Thai police busts 500 million baht fraudulent loan scheme in a massive operation

Photo courtesy of Bangkok Post

A massive operation by Thai police led to the arrest of 13 individuals linked to nine fraudulent loan applications, with a total of 500 million baht found circulating in seized passbooks.

The Central Investigation Bureau’s (CIB) top officer, Police Lieutenant General Jirabhop Bhuridej, disclosed the details during a press briefing yesterday. The operation spanned across ten provinces, including Bangkok, Nonthaburi, Chon Buri, Pathum Thani, Nakhon Ratchasima, Prachin Buri, Ayutthaya, Samut Prakan, Chumphon, and Trang.

The primary suspects, 37 year old Yuwathida Puengpipat and Weerayut Pongpanuwat, were apprehended under the authority of warrants issued by the Criminal Court. The charges against them include collusion in fraud, inputting false data into a computer system, operating loan businesses without permission at an interest rate exceeding the legal limit, use of force in debt collection, and involvement in an international crime organisation.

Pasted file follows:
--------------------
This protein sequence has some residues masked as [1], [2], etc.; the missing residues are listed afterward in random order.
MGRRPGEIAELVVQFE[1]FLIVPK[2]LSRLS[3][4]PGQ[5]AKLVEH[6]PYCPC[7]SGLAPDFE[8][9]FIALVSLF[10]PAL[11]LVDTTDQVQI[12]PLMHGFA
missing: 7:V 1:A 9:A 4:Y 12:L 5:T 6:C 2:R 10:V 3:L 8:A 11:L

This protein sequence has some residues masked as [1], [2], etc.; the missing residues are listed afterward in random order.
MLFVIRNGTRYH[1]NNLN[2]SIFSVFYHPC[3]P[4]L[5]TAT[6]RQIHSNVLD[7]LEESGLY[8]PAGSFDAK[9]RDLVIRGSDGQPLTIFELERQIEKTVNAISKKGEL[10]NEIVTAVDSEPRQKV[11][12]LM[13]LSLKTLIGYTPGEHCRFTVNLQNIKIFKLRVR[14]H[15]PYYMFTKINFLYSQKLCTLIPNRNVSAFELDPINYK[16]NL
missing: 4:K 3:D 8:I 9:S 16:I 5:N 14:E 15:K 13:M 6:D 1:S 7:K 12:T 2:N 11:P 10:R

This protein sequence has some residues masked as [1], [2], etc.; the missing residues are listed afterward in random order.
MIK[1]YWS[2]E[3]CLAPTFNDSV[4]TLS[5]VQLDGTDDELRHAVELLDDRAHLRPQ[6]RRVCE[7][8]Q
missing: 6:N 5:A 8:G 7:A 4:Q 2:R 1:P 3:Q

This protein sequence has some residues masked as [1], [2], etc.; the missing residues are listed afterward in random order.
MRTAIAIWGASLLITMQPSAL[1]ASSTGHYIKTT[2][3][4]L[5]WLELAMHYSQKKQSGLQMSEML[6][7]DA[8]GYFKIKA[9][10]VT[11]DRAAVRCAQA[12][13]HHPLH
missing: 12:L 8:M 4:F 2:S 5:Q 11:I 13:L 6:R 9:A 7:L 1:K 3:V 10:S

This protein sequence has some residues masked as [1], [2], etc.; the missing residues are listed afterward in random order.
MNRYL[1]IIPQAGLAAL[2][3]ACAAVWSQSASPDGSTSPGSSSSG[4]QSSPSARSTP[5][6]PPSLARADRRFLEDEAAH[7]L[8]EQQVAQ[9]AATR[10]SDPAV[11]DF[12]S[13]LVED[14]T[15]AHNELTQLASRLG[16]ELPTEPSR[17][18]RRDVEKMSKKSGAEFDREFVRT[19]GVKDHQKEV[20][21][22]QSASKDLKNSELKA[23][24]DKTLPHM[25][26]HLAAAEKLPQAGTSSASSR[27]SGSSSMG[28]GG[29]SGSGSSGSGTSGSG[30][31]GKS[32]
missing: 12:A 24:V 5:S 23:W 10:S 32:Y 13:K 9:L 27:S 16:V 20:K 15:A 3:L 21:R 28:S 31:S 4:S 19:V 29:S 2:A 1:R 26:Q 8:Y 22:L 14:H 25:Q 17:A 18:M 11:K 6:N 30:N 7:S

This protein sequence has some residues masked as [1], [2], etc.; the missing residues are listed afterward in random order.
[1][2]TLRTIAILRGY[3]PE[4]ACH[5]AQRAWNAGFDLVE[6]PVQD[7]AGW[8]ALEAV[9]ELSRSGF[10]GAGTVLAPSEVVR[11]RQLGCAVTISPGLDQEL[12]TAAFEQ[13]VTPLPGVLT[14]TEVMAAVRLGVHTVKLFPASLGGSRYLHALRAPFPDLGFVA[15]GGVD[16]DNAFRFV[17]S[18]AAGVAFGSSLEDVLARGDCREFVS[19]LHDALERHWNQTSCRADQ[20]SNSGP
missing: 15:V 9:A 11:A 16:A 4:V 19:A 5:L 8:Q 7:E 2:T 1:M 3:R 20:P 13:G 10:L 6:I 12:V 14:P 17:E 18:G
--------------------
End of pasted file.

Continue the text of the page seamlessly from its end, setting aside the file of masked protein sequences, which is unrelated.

The remaining 11 arrestees were implicated in the operation of mule accounts. Furthermore, the police confiscated 52 items, including passbooks, notebooks, tablets, and other electronic devices, as part of the raids.

The police report revealed that over 500 million baht had circulated within these accounts. The loan apps, developed in China, included Rich Loan, PleasantSheep, SummerCash, FortuneCat, GoldenTiger, FastCash, OrangeCash, GoldenFlower, and MemoryLoan, reported Bangkok Post.

The victims were required to grant access to their personal information on their mobile phones, such as contact lists, bank account numbers, photo albums, cameras, GPS, or microphones, to one of these loan apps. They were then asked to provide their real name, source of income, address, bank account number, a photo of their ID card and their face, and phone number to receive a one-time password (OTP).

Upon completing the authentication process, each victim received only 55% of the total loan amount requested but was instructed to repay the full amount within six days. The interest rate was a staggering 7.5% per day, which amounts to 225% per month or 2,737.5% per year.

Crime NewsThailand News

Puntid Tantivangphaisal

Originally from Hong Kong, Puntid moved to Bangkok in 2020 to pursue further studies in translation. She holds a Bachelor's degree in Comparative Literature from the University of Hong Kong. Puntid spent 8 years living in Manchester, UK. Before joining The Thaiger, Puntid has been a freelance translator for 2 years. In her free time, she enjoys swimming and listening to music, as well as writing short fiction and poetry.

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